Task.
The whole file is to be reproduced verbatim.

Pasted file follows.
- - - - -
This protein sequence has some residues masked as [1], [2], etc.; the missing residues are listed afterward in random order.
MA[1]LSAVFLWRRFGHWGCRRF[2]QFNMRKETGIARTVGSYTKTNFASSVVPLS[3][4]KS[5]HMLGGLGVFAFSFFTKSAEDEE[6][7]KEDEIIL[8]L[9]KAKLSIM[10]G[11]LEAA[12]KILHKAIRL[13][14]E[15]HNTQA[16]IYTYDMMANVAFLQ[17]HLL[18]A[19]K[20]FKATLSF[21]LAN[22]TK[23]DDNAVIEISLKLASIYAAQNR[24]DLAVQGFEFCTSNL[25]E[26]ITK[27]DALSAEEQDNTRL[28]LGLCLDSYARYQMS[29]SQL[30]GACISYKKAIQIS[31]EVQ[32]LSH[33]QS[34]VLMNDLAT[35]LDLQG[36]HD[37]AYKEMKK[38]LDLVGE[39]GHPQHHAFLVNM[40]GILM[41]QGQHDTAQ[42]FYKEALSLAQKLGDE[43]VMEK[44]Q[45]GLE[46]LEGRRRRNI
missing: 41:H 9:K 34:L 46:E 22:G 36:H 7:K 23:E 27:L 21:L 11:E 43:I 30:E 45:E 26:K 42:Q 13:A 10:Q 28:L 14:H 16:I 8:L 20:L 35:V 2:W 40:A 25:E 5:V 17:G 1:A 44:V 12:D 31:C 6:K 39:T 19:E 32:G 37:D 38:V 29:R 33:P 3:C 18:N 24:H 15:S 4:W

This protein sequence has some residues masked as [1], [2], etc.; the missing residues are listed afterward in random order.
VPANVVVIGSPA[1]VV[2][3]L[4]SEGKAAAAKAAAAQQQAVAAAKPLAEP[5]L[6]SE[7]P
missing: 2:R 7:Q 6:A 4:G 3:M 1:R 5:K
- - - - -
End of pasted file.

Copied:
This protein sequence has some residues masked as [1], [2], etc.; the missing residues are listed afterward in random order.
MA[1]LSAVFLWRRFGHWGCRRF[2]QFNMRKETGIARTVGSYTKTNFASSVVPLS[3][4]KS[5]HMLGGLGVFAFSFFTKSAEDEE[6][7]KEDEIIL[8]L[9]KAKLSIM[10]G[11]LEAA[12]KILHKAIRL[13][14]E[15]HNTQA[16]IYTYDMMANVAFLQ[17]HLL[18]A[19]K[20]FKATLSF[21]LAN[22]TK[23]DDNAVIEISLKLASIYAAQNR[24]DLAVQGFEFCTSNL[25]E[26]ITK[27]DALSAEEQDNTRL[28]LGLCLDSYARYQMS[29]SQL[30]GACISYKKAIQIS[31]EVQ[32]LSH[33]QS[34]VLMNDLAT[35]LDLQG[36]HD[37]AYKEMKK[38]LDLVGE[39]GHPQHHAFLVNM[40]GILM[41]QGQHDTAQ[42]FYKEALSLAQKLGDE[43]VMEK[44]Q[45]GLE[46]LEGRRRRNI
missing: 41:H 9:K 34:L 46:E 22:G 36:H 7:K 23:E 27:L 21:L 11:E 43:I 30:E 45:E 26:K 42:Q 13:A 10:Q 28:L 14:H 16:I 8:L 20:L 35:V 2:W 40:A 25:E 5:V 17:G 1:A 44:V 12:D 31:C 6:K 39:T 19:E 32:G 37:D 38:V 29:R 33:P 3:C 18:N 24:H 15:S 4:W

This protein sequence has some residues masked as [1], [2], etc.; the missing residues are listed afterward in random order.
VPANVVVIGSPA[1]VV[2][3]L[4]SEGKAAAAKAAAAQQQAVAAAKPLAEP[5]L[6]SE[7]P
missing: 2:R 7:Q 6:A 4:G 3:M 1:R 5:K